Guest Blog Post by Magnus Berg Johansen about Workshop C2 at TBLI CONFERENCE EUROPE 2015 on investing in sustainable agriculture. The panelists included Tanja Havemann: Director & Founder Clarmondial GmbH, Peter van der Werf: Engagement Specialist at Robeco Institutional Asset Management, Arnold Lau: Senior Vice President at Iroquois Valley Farms LLC, and Martin Poulsen: Partner at The Moringa Partnership.
Views and opinions are that of the writer and are not the official views of TBLI CONFERENCE.
What is the best way of investing in sustainable agriculture? Is it possible to merge profits and organic farming? Can one by adding certain components to the business model increase output? These were some of the questions that were raised during the session that tried to showcase how one could approach sustainable agriculture.
The session started off with Tanja Havement stressing the importance of agriculture when it comes to the CO2-challenge, employment in emerging markets and for gender equality.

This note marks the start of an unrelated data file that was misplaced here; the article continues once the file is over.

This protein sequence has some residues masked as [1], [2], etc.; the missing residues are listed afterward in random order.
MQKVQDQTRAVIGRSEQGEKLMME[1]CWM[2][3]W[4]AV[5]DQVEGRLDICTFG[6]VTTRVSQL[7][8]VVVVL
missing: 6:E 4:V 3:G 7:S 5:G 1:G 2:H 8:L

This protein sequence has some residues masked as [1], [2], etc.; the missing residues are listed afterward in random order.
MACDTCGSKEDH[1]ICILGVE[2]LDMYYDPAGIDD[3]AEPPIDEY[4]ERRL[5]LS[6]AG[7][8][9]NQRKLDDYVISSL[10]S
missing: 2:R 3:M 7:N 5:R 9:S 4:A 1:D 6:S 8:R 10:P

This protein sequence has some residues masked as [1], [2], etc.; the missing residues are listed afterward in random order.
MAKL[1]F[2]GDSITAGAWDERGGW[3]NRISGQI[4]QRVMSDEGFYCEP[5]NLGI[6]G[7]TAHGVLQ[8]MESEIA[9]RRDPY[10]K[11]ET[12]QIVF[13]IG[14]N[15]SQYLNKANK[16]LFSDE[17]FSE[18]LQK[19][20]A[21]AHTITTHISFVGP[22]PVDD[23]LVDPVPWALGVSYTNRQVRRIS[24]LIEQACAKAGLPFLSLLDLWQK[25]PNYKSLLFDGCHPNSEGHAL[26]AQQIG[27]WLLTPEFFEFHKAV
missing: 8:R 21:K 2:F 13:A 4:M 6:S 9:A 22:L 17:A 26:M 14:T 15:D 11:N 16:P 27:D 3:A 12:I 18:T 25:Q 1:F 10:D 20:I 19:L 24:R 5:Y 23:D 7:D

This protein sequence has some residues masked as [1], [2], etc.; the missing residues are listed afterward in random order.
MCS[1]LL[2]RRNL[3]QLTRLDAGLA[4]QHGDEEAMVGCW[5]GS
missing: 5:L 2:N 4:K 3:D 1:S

Arnold Lau from Iroquois, a fund focused on incentivizing mid-size farmers in the US to grow organically, then took the floor as the first presenter. He started of stressing the fact that only 1 prosent of the farming done in the US currently is done organically.
The market is very much a nice, but the demand is growing strongly due to consumer interest. As the cost is higher, the market share remains low and this thus hold back any economics of scale.
Lau said that many find organic farming a fad and that it is too risky. But at the same time he is excited with the fact that the management of 70 percent of US farms will shift generations during the next 10 years.
What is more, one of the main hurdles to rapid expansion in this area is because organic farming does not pay off immidiately but when done continuously for many years it is the most productive approach – mainly because the land becomes richer year after year. Eg. the moisture is better remined in the ground.